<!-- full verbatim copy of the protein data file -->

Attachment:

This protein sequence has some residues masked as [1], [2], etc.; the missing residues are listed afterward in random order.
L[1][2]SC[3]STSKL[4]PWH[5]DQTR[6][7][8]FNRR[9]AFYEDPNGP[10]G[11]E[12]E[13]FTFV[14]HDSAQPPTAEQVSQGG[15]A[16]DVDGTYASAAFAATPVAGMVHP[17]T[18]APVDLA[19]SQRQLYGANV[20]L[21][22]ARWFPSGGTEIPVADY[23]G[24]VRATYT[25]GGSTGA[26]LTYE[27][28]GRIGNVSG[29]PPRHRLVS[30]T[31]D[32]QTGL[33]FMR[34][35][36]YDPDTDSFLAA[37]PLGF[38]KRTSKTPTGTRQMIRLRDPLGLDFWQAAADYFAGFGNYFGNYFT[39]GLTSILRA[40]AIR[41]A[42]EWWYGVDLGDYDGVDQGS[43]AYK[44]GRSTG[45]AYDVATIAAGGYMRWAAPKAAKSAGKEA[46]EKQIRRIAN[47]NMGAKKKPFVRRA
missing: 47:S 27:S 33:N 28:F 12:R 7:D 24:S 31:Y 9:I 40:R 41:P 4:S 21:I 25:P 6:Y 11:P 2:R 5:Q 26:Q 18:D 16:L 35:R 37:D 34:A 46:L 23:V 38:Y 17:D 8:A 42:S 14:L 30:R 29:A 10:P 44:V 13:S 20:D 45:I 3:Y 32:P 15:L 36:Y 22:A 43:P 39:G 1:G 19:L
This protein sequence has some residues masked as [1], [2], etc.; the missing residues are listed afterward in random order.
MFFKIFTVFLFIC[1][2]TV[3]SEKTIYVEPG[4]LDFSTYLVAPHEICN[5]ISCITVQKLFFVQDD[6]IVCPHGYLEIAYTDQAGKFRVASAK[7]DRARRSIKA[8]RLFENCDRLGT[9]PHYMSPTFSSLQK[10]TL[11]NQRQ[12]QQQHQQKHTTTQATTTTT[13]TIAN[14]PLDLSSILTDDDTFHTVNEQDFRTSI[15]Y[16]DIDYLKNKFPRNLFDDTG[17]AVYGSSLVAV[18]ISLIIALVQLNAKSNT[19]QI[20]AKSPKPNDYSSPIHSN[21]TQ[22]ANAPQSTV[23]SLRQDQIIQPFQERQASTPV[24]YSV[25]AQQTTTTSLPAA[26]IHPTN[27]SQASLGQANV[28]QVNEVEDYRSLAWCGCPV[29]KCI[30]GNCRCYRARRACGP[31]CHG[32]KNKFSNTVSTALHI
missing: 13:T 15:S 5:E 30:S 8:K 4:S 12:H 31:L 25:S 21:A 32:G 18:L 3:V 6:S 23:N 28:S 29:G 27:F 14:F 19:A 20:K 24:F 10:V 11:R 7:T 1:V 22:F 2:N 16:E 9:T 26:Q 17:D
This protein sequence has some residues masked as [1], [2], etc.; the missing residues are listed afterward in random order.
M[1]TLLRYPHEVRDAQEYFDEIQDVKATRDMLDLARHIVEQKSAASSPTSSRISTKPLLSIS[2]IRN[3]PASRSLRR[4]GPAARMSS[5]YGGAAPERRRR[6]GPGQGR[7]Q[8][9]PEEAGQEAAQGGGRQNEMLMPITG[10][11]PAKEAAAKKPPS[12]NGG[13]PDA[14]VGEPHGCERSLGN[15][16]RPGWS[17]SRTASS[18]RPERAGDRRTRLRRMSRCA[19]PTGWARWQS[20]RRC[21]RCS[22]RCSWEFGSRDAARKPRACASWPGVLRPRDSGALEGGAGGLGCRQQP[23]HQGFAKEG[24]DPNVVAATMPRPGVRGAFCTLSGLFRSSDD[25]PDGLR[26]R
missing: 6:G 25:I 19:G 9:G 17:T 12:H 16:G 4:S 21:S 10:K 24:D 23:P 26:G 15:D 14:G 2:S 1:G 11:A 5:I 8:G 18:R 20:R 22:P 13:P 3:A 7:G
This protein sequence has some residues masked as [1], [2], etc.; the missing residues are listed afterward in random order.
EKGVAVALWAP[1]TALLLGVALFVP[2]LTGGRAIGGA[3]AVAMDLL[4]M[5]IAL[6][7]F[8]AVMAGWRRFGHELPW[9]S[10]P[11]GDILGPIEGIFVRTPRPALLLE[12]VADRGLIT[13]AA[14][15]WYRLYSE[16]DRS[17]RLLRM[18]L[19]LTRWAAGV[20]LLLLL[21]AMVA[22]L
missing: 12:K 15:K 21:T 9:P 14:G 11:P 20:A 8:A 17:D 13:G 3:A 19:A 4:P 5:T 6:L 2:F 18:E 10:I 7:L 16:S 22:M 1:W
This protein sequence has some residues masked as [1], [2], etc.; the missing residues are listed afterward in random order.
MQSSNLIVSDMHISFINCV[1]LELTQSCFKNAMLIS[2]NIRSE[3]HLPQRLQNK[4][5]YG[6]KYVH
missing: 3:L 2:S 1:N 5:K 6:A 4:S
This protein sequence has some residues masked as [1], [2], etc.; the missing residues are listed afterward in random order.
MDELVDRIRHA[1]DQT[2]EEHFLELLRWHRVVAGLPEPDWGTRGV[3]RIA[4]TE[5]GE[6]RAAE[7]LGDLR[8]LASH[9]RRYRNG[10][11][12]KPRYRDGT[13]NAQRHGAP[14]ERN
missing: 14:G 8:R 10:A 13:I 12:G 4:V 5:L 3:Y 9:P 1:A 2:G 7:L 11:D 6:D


This protein sequence has some residues masked as [1], [2], etc.; the missing residues are listed afterward in random order.
L[1][2]SC[3]STSKL[4]PWH[5]DQTR[6][7][8]FNRR[9]AFYEDPNGP[10]G[11]E[12]E[13]FTFV[14]HDSAQPPTAEQVSQGG[15]A[16]DVDGTYASAAFAATPVAGMVHP[17]T[18]APVDLA[19]SQRQLYGANV[20]L[21][22]ARWFPSGGTEIPVADY[23]G[24]VRATYT[25]GGSTGA[26]LTYE[27][28]GRIGNVSG[29]PPRHRLVS[30]T[31]D[32]QTGL[33]FMR[34][35][36]YDPDTDSFLAA[37]PLGF[38]KRTSKTPTGTRQMIRLRDPLGLDFWQAAADYFAGFGNYFGNYFT[39]GLTSILRA[40]AIR[41]A[42]EWWYGVDLGDYDGVDQGS[43]AYK[44]GRSTG[45]AYDVATIAAGGYMRWAAPKAAKSAGKEA[46]EKQIRRIAN[47]NMGAKKKPFVRRA
missing: 47:S 27:S 33:N 28:F 12:R 7:D 24:S 31:Y 9:I 40:R 41:P 4:S 21:I 25:P 6:Y 11:P 2:R 5:Q 26:Q 18:D 16:L 35:R 37:D 34:A 46:L 23:V 38:Y 17:D 8:A 42:S 14:L 30:R 29:A 10:P 44:V 13:S 20:D 45:I 3:Y 32:P 15:L 36:Y 22:A 43:P 39:G 1:G 19:L
This protein sequence has some residues masked as [1], [2], etc.; the missing residues are listed afterward in random order.
MFFKIFTVFLFIC[1][2]TV[3]SEKTIYVEPG[4]LDFSTYLVAPHEICN[5]ISCITVQKLFFVQDD[6]IVCPHGYLEIAYTDQAGKFRVASAK[7]DRARRSIKA[8]RLFENCDRLGT[9]PHYMSPTFSSLQK[10]TL[11]NQRQ[12]QQQHQQKHTTTQATTTTT[13]TIAN[14]PLDLSSILTDDDTFHTVNEQDFRTSI[15]Y[16]DIDYLKNKFPRNLFDDTG[17]AVYGSSLVAV[18]ISLIIALVQLNAKSNT[19]QI[20]AKSPKPNDYSSPIHSN[21]TQ[22]ANAPQSTV[23]SLRQDQIIQPFQERQASTPV[24]YSV[25]AQQTTTTSLPAA[26]IHPTN[27]SQASLGQANV[28]QVNEVEDYRSLAWCGCPV[29]KCI[30]GNCRCYRARRACGP[31]CHG[32]KNKFSNTVSTALHI
missing: 13:T 15:S 5:E 30:S 8:K 4:S 12:H 31:L 25:S 21:A 32:G 18:L 3:V 6:S 23:N 28:S 29:G 27:F 14:F 19:A 20:K 24:F 10:V 11:R 7:T 1:V 22:F 2:N 16:E 9:T 26:Q 17:D
This protein sequence has some residues masked as [1], [2], etc.; the missing residues are listed afterward in random order.
M[1]TLLRYPHEVRDAQEYFDEIQDVKATRDMLDLARHIVEQKSAASSPTSSRISTKPLLSIS[2]IRN[3]PASRSLRR[4]GPAARMSS[5]YGGAAPERRRR[6]GPGQGR[7]Q[8][9]PEEAGQEAAQGGGRQNEMLMPITG[10][11]PAKEAAAKKPPS[12]NGG[13]PDA[14]VGEPHGCERSLGN[15][16]RPGWS[17]SRTASS[18]RPERAGDRRTRLRRMSRCA[19]PTGWARWQS[20]RRC[21]RCS[22]RCSWEFGSRDAARKPRACASWPGVLRPRDSGALEGGAGGLGCRQQP[23]HQGFAKEG[24]DPNVVAATMPRPGVRGAFCTLSGLFRSSDD[25]PDGLR[26]R
missing: 6:G 25:I 19:G 9:G 17:T 12:H 16:G 4:S 21:S 10:K 24:D 23:P 26:G 15:D 14:G 2:S 1:G 11:A 5:I 8:G 18:R 20:R 22:P 13:P 3:A 7:G
This protein sequence has some residues masked as [1], [2], etc.; the missing residues are listed afterward in random order.
EKGVAVALWAP[1]TALLLGVALFVP[2]LTGGRAIGGA[3]AVAMDLL[4]M[5]IAL[6][7]F[8]AVMAGWRRFGHELPW[9]S[10]P[11]GDILGPIEGIFVRTPRPALLLE[12]VADRGLIT[13]AA[14][15]WYRLYSE[16]DRS[17]RLLRM[18]L[19]LTRWAAGV[20]LLLLL[21]AMVA[22]L
missing: 12:K 15:K 21:T 9:P 14:G 11:P 20:A 8:A 17:D 13:G 3:A 19:A 4:P 5:T 6:L 2:F 18:E 10:I 7:L 16:S 22:M 1:W
This protein sequence has some residues masked as [1], [2], etc.; the missing residues are listed afterward in random order.
MQSSNLIVSDMHISFINCV[1]LELTQSCFKNAMLIS[2]NIRSE[3]HLPQRLQNK[4][5]YG[6]KYVH
missing: 3:L 2:S 1:N 5:K 6:A 4:S
This protein sequence has some residues masked as [1], [2], etc.; the missing residues are listed afterward in random order.
MDELVDRIRHA[1]DQT[2]EEHFLELLRWHRVVAGLPEPDWGTRGV[3]RIA[4]TE[5]GE[6]RAAE[7]LGDLR[8]LASH[9]RRYRNG[10][11][12]KPRYRDGT[13]NAQRHGAP[14]ERN
missing: 14:G 8:R 10:A 13:I 12:G 4:V 5:L 3:Y 9:P 1:A 2:G 7:L 11:D 6:D